Wish I had bought it then, way cheaper than how much it is on Amazon UK.
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Peace World
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(Original post by looking243)
Does your statement even answer the question that was posed upon you?
It doesn't impact me.
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(Original post by Peace World)
It doesn't impact me.
Answer my question. Are you an ahmedia? Most of your links seem to come from that website.
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Peace World
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(Original post by Annoying-Mouse)
Answer my question. Are you an ahmedia? Most of your links seem to come from that website.
Sorry, I was going to answer your question, but I had to rush off in emergency. Im an Ahmadi. Why?
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(Original post by Peace World)
Sorry, I was going to answer your question, but I had to rush off in emergency. Im an Ahmadi. Why?
Because I am surprised that a non-Muslim (Ahmadi) speaks for the Islamic community when making threads and statements. So, where you raised as an Ahmadi by your parents, or did you just become one? Why are you still one?
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Peace World
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(Original post by Annoying-Mouse)
Because I am surprised that a non-Muslim (Ahmadi) speaks for the Islamic community when making threads and statements. So, where you raised as an Ahmadi by your parents, or did you just become one? Why are you still one?
What do you mean? I am a muslim. I am an Ahmadi too, just like there are sunni and shia muslims. Therefore I speak for the Islamic community. Please don't be influenced by other people who say that Ahmadis are non-muslims. Surely everyone has rights to describe themselves as muslims. I was a born Ahmadi and am one. But we seem to be diverting away from the thread.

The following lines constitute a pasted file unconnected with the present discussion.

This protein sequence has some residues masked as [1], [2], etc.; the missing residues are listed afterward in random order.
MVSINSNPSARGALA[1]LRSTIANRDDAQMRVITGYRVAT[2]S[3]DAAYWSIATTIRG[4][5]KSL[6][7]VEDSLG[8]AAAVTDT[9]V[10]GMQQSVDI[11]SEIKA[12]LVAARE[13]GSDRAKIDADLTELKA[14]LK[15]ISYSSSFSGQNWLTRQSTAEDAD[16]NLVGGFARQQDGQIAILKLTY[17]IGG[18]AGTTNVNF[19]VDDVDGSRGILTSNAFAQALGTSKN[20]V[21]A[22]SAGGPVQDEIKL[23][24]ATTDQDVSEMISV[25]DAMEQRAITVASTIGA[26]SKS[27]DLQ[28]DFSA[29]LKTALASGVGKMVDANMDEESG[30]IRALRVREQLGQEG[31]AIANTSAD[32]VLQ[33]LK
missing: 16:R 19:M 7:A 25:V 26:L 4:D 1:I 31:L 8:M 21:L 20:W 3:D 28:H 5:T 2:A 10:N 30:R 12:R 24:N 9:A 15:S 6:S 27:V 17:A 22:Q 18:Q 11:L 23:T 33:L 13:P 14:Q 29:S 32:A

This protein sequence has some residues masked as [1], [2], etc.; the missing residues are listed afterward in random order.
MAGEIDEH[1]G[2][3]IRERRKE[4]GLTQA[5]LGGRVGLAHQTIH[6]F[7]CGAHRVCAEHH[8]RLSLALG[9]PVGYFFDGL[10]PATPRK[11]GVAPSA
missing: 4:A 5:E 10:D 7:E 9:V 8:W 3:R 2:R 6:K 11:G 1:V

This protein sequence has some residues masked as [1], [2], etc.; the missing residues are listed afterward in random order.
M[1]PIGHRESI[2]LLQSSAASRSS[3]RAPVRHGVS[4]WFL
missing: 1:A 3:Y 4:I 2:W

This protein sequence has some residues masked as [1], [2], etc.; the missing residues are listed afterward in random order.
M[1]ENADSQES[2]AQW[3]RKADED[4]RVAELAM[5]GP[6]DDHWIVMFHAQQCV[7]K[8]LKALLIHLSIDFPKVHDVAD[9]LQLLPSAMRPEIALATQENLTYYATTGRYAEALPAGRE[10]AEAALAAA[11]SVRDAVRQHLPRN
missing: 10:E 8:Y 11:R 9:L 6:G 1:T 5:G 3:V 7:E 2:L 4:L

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(Original post by Peace World)
What do you mean? I am a muslim. I am an Ahmadi too, just like there are sunni and shia muslims. Therefore I speak for the Islamic community. Please don't be influenced by other people who say that Ahmadis are non-muslims. Surely everyone has rights to describe themselves as muslims. I was a born Ahmadi and am one. But we seem to be diverting away from the thread.
How can you be a Muslim? You believe Mirza Ghulam Ahmad is a messiah. Islam teaches Jesus was the messiah. Contradiction?
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Peace World
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(Original post by Annoying-Mouse)
How can you be a Muslim? You believe Mirza Ghulam Ahmad is a messiah. Islam teaches Jesus was the messiah. Contradiction?
I would not like to go in detailed discussions, but we believe that the prophecies regarding the second coming of Jesus were metaphorical, i.e. the Jesus to come down will not be same Jesus, but will be similar in terms of his character, events etc. We also believe that Jesus is has passed away like any other normal Prophet of God.

Similarly, there are differences between Sunni and Shia. Sunnis can say that You beileve in x, whereas Islam teaches us y. How can you be a muslim?
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(Original post by Peace World)
I would not like to go in detailed discussions, but we believe that the prophecies regarding the second coming of Jesus were metaphorical, i.e. the Jesus to come down will not be same Jesus, but will be similar in terms of his character, events etc. We also believe that Jesus is has passed away like any other normal Prophet of God.